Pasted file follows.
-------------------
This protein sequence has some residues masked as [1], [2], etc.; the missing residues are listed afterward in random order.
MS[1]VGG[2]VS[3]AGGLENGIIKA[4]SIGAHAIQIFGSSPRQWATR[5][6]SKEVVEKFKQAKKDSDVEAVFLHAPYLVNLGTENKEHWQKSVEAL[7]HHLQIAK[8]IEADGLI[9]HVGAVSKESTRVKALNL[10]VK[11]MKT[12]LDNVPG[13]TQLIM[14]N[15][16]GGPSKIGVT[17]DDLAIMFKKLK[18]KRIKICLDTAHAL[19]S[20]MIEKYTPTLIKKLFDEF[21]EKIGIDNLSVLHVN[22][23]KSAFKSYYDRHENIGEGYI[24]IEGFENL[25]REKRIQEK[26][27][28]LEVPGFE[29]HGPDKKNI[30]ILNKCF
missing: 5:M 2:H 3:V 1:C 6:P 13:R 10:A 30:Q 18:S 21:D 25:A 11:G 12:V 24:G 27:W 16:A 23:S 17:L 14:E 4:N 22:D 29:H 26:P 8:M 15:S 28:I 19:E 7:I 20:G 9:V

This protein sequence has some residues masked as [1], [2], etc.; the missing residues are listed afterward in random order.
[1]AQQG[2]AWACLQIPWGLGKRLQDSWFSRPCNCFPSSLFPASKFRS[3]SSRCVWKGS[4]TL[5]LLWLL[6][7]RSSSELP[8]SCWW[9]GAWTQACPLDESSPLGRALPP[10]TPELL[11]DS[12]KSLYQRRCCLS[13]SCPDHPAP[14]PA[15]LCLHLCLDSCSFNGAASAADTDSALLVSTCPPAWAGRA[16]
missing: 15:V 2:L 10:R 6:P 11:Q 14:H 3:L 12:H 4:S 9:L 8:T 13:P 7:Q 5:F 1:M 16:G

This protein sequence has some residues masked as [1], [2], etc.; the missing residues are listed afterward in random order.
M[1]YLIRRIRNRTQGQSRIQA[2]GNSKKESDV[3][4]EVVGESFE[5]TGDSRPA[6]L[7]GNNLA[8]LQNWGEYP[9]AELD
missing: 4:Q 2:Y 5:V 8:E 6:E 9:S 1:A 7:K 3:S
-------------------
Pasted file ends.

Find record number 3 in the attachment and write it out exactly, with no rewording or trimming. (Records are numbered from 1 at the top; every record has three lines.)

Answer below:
This protein sequence has some residues masked as [1], [2], etc.; the missing residues are listed afterward in random order.
M[1]YLIRRIRNRTQGQSRIQA[2]GNSKKESDV[3][4]EVVGESFE[5]TGDSRPA[6]L[7]GNNLA[8]LQNWGEYP[9]AELD
missing: 4:Q 2:Y 5:V 8:E 6:E 9:S 1:A 7:K 3:S